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Irvine


Coat of Arms


Erewine and Erwinne are old English personal names, and Gilchrist, son of Erwini, witnessed a charter of the Lord of Galloway sometime between 1124 and 1165. The Brythonic 'ir-afon' means 'green water'. The lands which first bore the name of Irvine appear to have been in Dumfriesshire. Family tradition asserts that the origin of the chiefly family is linked with the early Celtic monarchs of Scotla.....


Heraldry Database: Macbrady

MacBrady







Surname:  MacBrady
Branch:  MacBrady
Origins:  Irish
More Info:  Ireland

Background:  The name Brady in Ireland is derived from the Irish name Mac Bradaigh meaning 'spirited'. So the anglicised form should be MacBrady, the prefix Mac, however, has seldom if ever been used in modern times; the modern use of the prefix O instead of Mac with this name is erroneous. This Sept was based in County Cavan. A County Clare branch of the O'Gradaigh (O'Grady) Sept changed their name to Brady in the sixteenth century to identify themselves with the English cause.


Motto:  Claritate dextra, The right hand is clear.
Arms:  Sable, in the sinister base, a dexter hand, couped at the wrist proper, pointing with the index finger to a sun in its splendour in dexter chief or.
Crest:  A Cherub proper, wings or.


View the Heraldry Dictionary for help.






In Irish the name Brady is Mac Bradaigh so that it should correctly be MacBrady in the anglicized form; the prefix Mac, however, has seldom if ever been used in modern times; the modern use of the prefix O instead of Mac with this name is erroneous. The MacBradys were a powerful sept belonging to Breffny, their chief holding sway over a territory lying a few miles east of Cavan town. The Four Masters record many illustrious chiefs of the name there. The historian Abbe MacGeoghegan says that the MacBradys are a branch of the O'Carrolls of Calry, Co. Leitrim, a statement which has been often repeated, but modern authorities refute this. In any caste they have always been pre-eminently associated with Co. Cavan; and it is in Co. Cavan and adjacent areas the Bradys are mostly found to-day. They are indeed very numerous in Ireland with an estimated population of nearly 10,000 persons so called. A number of families of Brady are also to be found in the district around the village of Tuamgraney, Co. Clare. These are in fact not truly Bradys at all but O'Gradys, of the same family as O'Grady of Kilballyowen, Co. Limerick (see O'Grady, below): from the time of Henry VIII onwards these O'Gradys identified themselves with the English cause: for that reason, perhaps, they adopted the form Brady instead of Grady. The first Protestant Bishop of Meath, for example, was Hugh Brady, a Clareman, son of Donough O'Grady. The Limerick branch, on the other hand, having been Brady for a generation or two, reverted to the correct form O'Grady. All the Bradys who have distinguished themselves in the cultural and political history of Ireland were from Co. Cavan. The most notable of these are Fiachra MacBrady (fl. 1710), and Rev. Philip MacBrady (d. 1719), both Gaelic poets, the latter of whom became a Protestant clergyman and was very popular with the people of Co. Cavan, perhaps because he satirized his colleagues. In this category we may also place Phelim Brady (fl. 1710), usually referred to as "bold Phelim Brady the bard of Armagh". Thomas Brady (1752-1827), a farmer's son from Cootehill, Co. Cavan, became a Field Marshal in the Austrian service; another who was prominent in military service outside Ireland was Michael Brady: he was executed for his part in the service of the "Young Pretender" in 1745. In the ecclesiastical sphere Gilbert MacBrady was Bishop of Ardagh from 1396 to 1400; and three MacBradys were bishops of Kilmore in the fifteenth and sixteenth centuries: in 1580 John MacBrady was succeeded in the same see by Richard Brady a distinguished Franciscan. Andrew MacBrady in 1454 was the first bishop of Kilmore to provide a cathedral church for the diocese. A Catholic descendant of Hugh Brady, first Protestant Bishop of Meath, Edwin James Brady (1869-1952), had an adventurous life in many lands and was the author of some fine sea ballads. He was born at Carcour, New South Wales. Apart from the Gaelic poets the most important literary man of the name was William Maziere Brady (1825-1894), author of Episcopal Succession in England, Scotland and Ireland.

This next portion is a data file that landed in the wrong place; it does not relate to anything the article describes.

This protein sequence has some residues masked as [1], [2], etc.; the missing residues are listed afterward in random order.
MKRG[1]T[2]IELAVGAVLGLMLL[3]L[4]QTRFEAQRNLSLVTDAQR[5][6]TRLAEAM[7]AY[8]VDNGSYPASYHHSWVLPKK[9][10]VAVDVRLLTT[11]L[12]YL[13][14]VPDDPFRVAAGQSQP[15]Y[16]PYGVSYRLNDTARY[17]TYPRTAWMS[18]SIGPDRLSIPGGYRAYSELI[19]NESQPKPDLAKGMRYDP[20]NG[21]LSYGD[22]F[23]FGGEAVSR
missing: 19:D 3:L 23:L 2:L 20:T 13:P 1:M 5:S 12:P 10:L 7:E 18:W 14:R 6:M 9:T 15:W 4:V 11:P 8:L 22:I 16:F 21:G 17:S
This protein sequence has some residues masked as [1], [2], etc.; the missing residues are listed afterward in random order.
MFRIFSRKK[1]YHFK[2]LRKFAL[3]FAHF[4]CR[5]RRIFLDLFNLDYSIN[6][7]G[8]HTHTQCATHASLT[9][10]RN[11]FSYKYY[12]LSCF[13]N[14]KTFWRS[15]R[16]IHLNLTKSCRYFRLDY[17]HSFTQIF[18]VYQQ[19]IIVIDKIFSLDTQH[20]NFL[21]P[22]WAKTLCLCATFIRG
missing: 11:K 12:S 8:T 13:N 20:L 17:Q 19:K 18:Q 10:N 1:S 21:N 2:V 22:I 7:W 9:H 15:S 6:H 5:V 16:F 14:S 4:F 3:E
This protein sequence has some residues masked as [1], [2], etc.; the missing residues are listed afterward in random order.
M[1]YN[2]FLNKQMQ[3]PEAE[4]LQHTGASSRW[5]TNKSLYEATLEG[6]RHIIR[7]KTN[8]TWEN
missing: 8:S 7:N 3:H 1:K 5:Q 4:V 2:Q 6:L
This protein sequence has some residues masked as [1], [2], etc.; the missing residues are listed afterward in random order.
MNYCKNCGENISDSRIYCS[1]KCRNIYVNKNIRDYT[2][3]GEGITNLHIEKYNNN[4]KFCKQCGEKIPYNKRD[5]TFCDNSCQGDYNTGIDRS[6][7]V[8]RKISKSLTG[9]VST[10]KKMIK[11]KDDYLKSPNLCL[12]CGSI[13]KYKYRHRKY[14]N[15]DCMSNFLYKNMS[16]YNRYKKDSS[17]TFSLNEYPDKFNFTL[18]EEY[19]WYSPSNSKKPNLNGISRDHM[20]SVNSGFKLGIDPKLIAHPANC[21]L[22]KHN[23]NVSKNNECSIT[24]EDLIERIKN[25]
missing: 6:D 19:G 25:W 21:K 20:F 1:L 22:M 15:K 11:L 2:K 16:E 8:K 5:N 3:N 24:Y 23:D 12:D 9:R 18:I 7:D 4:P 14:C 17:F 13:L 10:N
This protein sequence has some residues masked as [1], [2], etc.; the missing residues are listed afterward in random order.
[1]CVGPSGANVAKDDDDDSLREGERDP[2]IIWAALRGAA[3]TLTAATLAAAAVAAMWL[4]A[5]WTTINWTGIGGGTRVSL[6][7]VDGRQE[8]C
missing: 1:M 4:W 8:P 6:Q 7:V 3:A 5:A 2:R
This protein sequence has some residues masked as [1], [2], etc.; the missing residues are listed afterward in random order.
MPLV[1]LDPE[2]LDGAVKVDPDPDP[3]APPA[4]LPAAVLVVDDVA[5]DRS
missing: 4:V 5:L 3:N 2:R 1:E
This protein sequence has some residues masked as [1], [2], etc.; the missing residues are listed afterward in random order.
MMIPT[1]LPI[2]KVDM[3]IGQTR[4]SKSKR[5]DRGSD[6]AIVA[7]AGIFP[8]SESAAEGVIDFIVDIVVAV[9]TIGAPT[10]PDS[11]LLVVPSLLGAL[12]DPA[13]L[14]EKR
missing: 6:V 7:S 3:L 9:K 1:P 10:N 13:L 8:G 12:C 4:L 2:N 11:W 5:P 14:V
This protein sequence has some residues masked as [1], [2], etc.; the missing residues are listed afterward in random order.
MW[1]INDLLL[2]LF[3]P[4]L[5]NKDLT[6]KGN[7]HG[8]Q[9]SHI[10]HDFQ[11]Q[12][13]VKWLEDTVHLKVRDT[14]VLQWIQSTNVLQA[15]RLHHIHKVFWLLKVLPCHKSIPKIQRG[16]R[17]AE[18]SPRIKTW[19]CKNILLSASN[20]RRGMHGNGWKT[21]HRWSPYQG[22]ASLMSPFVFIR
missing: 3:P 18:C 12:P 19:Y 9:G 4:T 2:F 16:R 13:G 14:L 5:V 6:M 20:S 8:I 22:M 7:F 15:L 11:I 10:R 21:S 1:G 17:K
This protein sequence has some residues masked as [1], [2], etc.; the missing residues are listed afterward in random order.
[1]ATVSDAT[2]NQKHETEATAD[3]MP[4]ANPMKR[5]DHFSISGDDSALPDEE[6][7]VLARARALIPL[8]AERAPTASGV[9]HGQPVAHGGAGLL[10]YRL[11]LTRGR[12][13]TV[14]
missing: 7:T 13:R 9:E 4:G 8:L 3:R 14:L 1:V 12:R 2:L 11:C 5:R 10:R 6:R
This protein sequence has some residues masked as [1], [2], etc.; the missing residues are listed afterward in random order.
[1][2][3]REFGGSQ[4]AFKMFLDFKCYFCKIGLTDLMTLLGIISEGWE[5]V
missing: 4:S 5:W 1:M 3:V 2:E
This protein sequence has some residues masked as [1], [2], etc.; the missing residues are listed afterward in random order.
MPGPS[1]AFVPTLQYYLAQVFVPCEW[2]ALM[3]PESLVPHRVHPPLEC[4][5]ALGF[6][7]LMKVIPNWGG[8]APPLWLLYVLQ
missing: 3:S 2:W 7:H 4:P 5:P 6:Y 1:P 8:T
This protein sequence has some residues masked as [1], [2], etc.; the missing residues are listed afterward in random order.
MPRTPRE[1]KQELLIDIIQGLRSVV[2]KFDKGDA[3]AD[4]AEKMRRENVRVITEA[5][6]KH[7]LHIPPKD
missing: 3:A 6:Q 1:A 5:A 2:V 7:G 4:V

Name Variations:  Brady, Braidy, Bradie, Braidie, Braydy, Braydie, Bradigan, O'Bradigan, O'Brady, Grady, Graidy, Gradie, Graidie, Graydy, Graydie, O'Grady, MacBrady.

References:
One or more of the following publications has been referenced for this article.
The General Armory; Sir Bernard Burke - 1842.
A Handbook of Mottoes; C.N. Elvin - 1860.
Irish Families, Their Names, Arms & Origins; Edward MacLysaght - 1957.
The Surnames of Ireland; Edward MacLynsaght - 1957.
The Book of Irish Families Great and Small.
Wikipedia Encyclopedia: http://en.wikipedia.org/wiki/Brady






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